This is Part 1 of a 3 part series written by Aliza Saunders, Tivnu alumna and student at Cornell University. During Tivnu, Aliza interned at Street Roots, Northwest Workers Justice Project, and Tivnu Construction. She is now a first-year student at Cornell University majoring in Design and Environmental Analysis.
The first semester of college is hard. And not many people tell you that.
While I can now say that I am incredibly happy at college that was not the case on August 28, as I unpacked my clothes in my 20 ft x 20 ft dorm room. Or even in early October, when I left the overcrowded dining hall after dinner overwhelmed, stressed, and on the verge of tears.
It only took me about six weeks to feel comfortable at school and I can confidently say that I mostly attribute my eventual ability to feel settled into college to my experience on my gap year before college.
Last year, I participated in Tivnu: Building Justice, a nine-month Jewish social justice gap year program that combines direct service work, nuanced educational programs, and Jewish communal living. Specifically, my work with a direct service organization and my participation in an intentional, communal living home gave me the experience and tools necessary to excel both socially and academically in college.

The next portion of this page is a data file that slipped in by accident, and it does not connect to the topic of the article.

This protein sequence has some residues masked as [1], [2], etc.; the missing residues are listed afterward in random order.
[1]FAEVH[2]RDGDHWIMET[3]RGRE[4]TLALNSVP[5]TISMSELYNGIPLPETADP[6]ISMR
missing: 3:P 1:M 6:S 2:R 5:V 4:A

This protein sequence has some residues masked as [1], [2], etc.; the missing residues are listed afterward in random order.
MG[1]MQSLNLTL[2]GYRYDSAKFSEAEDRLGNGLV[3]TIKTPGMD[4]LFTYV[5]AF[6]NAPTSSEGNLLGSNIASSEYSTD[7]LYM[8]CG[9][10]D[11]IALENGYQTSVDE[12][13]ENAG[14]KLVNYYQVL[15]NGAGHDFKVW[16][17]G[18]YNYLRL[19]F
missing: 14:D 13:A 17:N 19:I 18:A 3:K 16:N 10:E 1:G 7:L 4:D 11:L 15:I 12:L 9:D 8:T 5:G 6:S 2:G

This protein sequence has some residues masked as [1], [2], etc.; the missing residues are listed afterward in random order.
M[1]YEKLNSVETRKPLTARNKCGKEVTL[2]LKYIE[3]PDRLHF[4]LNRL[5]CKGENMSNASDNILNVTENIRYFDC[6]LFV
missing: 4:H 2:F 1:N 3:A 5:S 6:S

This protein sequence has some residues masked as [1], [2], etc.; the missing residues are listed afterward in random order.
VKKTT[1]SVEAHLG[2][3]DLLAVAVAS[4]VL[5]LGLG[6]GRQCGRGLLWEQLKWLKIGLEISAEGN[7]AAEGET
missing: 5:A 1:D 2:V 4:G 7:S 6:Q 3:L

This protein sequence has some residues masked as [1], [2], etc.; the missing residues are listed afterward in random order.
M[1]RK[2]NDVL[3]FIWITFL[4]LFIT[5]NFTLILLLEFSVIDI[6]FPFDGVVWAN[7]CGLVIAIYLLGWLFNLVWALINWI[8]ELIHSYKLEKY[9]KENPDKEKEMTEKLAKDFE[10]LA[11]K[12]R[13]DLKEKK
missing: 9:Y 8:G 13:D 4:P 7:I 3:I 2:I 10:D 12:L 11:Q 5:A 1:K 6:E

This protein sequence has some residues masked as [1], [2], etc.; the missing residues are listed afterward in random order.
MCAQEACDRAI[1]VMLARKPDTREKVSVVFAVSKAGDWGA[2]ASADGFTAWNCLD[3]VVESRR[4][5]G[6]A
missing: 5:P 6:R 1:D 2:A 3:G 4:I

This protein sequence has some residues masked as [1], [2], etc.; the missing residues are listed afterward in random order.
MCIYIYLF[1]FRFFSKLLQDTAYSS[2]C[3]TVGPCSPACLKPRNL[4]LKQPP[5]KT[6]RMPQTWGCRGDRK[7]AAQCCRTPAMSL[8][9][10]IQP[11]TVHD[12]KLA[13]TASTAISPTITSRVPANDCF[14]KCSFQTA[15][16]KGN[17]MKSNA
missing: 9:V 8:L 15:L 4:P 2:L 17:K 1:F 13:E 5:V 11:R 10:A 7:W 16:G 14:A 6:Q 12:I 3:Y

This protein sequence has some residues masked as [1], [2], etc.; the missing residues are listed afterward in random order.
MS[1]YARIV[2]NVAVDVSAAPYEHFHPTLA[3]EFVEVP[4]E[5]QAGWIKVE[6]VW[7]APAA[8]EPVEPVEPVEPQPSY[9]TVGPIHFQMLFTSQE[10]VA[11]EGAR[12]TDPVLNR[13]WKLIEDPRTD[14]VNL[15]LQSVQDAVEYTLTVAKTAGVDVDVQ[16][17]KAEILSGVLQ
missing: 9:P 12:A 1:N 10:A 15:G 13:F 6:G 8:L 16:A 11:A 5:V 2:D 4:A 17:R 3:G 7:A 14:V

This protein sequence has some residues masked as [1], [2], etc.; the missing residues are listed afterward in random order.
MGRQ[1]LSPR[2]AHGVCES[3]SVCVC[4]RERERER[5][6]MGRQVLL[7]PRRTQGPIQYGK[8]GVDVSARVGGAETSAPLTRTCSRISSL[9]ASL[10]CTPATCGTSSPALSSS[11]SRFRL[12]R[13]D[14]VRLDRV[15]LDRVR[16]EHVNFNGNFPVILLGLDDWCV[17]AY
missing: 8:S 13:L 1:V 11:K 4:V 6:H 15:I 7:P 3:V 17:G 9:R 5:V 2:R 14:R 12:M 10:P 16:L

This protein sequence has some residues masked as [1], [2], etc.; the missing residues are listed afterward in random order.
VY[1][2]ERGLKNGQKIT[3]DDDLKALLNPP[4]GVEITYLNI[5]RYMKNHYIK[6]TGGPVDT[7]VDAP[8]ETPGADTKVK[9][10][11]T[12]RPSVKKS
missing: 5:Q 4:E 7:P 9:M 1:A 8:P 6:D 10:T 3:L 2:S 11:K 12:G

Part 1: Confidence
Based on a Myers-Briggs test I took this fall, I’m an introvert. And I can confirm that: it is uncomfortable for me to engage in unplanned social interaction with people I don’t know. This made the start of college that much more difficult. While I forced myself to stay late at Hillel’s bonfire to talk to more people and attend a movie screening on the lawn with my fellow dormmates, I can say that I was mentally exhausted after both of these orientation events, and many more. But I pushed myself out of my introverted comfort zone, to make these friends because I knew it would pay off in the end. And it has.
From communal living to my direct-service internships, Tivnu gave me a newfound confidence that has proved to already be beneficial in so many parts of my new college life. Living with other people is hard but so worth it, and through this I was able to learn how to advocate for myself and my needs while also learning to be more compassionate for those around me. When the dishes piled too high or when I felt that my housemate was ignoring me, I learned how to approach these conversations with confidence and compassion. I learned how to articulate my needs and understand the needs of others — and that, in the end, we’re all just trying our best. Similarly, through my direct-service internships, I worked with a population I have never worked with before, houseless individuals. I learned that I was capable of so much more than I thought — capable of engaging in meaningful conversations with those from different backgrounds and situations than myself, capable of stepping away from a situation that I knew I wasn’t equipped to handle, and capable of expanding what I thought I was comfortable doing.
Now, in college, I am able to use this confidence I have in myself and my communication and the confidence I have in understanding the vastness of my capabilities with me in all aspects of college life. Whether it be leading a Torah study for the first time, attending office hours after class, or talking about the nuances (or lack thereof) in Disney channel shows, I bring the confidence with me I learned at Tivnu to all parts of my college life.
Parts 2 and 3 coming soon!